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St. Moritz In A Flacon

Inviern and Engiadina are the names of the two olfactory symbols of winter and summer in St. Moritz. Created by star perfumer Geza Schön.

"Inviern” and “Engiadina” are the names of the two olfactory essences symbolising winter and summer in St. Moritz. Both scents were created by internationally renowned perfumer Geza Schön and marketed by communications expert Eveline Fasser Testa, who knows the smell of St. Moritz well – after all, she has been breathing the fresh air of the Engadin all her life.

It was her stay on the island of Elba that made Eveline Fasser Testa think. The Italian island has this distinct smell to it, which is also available as a scent called “Acqua dell’Elba”. “Why don’t we have a scent of St. Moritz,” the entrepreneur thought to herself. “We have so many visual symbols, culinary delights, so many pictures and memories that represent St. Moritz. But we don’t have any olfactory symbols – no scent that creates an emotional connection with our town and reminds us of the wonderful time there.” Back in the beautiful Engadin, Eveline Fasser Testa had a meeting with tourism director Ariane Ehrat, who had been playing with the idea of creating an olfactory essence of St. Moritz for a while. And she had already been in contact with Berlin-based perfumer Geza Schön, who created the very special “Molecule 01” in 2006 – a fragrance made of only one scent, the synthetic Iso E Super. It smells so good that even celebrities like Kate Moss and Madonna became fans of the perfume. Eveline Fasser Testa liked the idea of getting Geza Schön on board, especially since the German perfumer also loves St. Moritz. When Eveline Fasser Testa was entrusted to lead the project, she went to Berlin and told Geza Schön: “We need a fragrance that symbolises a cold winter day in St. Moritz.”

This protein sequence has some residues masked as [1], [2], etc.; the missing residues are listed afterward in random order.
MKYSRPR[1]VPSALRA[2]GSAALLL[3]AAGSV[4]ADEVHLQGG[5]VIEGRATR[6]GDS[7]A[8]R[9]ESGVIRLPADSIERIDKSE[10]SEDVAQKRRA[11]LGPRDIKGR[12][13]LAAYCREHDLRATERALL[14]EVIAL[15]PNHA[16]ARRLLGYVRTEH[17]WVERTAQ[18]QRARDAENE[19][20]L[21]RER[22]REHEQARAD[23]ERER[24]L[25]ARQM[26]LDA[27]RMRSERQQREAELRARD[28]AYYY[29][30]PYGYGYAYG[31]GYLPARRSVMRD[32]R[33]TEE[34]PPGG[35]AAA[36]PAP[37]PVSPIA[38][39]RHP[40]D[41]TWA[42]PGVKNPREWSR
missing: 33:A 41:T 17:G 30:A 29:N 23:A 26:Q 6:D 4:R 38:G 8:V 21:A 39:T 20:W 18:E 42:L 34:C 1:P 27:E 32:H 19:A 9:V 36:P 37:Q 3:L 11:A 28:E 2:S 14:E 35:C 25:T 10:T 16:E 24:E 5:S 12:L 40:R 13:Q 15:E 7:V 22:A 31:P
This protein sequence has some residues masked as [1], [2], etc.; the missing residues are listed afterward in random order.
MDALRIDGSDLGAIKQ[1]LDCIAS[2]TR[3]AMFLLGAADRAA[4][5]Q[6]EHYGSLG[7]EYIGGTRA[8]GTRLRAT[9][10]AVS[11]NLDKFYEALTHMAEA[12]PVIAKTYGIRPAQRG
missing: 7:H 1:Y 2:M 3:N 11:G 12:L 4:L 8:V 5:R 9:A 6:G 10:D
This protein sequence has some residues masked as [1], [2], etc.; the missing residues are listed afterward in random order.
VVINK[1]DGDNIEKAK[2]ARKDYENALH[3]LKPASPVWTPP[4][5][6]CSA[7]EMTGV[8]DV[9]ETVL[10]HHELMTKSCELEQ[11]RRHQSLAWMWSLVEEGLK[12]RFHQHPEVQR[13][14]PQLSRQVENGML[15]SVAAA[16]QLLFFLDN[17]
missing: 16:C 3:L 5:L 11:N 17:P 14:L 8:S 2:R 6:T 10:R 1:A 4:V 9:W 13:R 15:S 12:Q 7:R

One for summer, one for winter

That’s how everything began about two years ago. A few months later “Inviern” was launched. The scent representing winter in the Engadin is made with gentian, juniper and Swiss pine wood and reminds us of a walk through the snowy forest of Staz. It is available as a room scent or a scented candle. A second creation was soon to follow: “Engiadina” is an homage to summer flower meadows in the Val Minor valley close to Piz Lagalb during summer. This summer scent is made with gentian, pine wood and fresh mountain air: “Geza Schön’s interpretation of the mountains,” Eveline Fasser Testa explains.

Inviern & Engiadina

Both names are of Romance origin, because “to me it was important to honour our Romance heritage,” the Grisons-born entrepreneur tells us. When she was little, she still learned Romansh in school. Over the past 20 years, Eveline Fasser Testa has worked for many international agencies, until she finally decided to launch her own product instead of just helping other companies to market theirs: “Ariane and I had the idea and Geza created the scent, but I took the entrepreneurial risk and at the end of the day, I had to decide whether the flacon should be green, blue or red, what kind of wood we should use for our sticks and what the packaging should look like.” And she did: blue for winter, orange for summer, untreated rattan sticks for the flacons and a natural packaging without protection foil. All well-informed decisions made by a woman who really knows what sells.

And who knows what she expects from a fragrance that is supposed to represent St. Moritz. For a good reason: Eveline Fasser Testa grew up on the wonderful smell of nature in the Engadin. She still remembers what summer smelled like as a kid, when she had to run 4.4 kilometres around Lake St. Moritz, preferably in under 30 minutes. She knows the smell of the winter wind blowing in her face while going down a powder slope Or the smell of the woods that allow you to go for endless hikes and biking tours: “Nature doesn’t change so quickly. It’s like with the sea: Whether you were there as a child or you go there now, the smell is still the same.”

This is also true for Inviern and Engiadina. The two scents represent only the natural side of St. Moritz – they were definitely not created to symbolise the champagne lifestyle and prestige-oriented “lighthouse character”, as Eveline Fasser Testa puts it, that some tourists associate with the beautiful, glitzy town at 1,800 metres above sea level. They stand for the region’s fresh, healthy, breathtaking nature, which, after all, is one of the main reasons why locals like Eveline Fasser Testa still love to live here, why guests like Geza Schön feel so comfortable here and why tourists want to take some of their beautiful memories of St. Moritz back home with them, in a flacon.

Text: Martha Miklin //
Photos: Ian Ehm //; Daniel Martinek Photography

March 24, 2017

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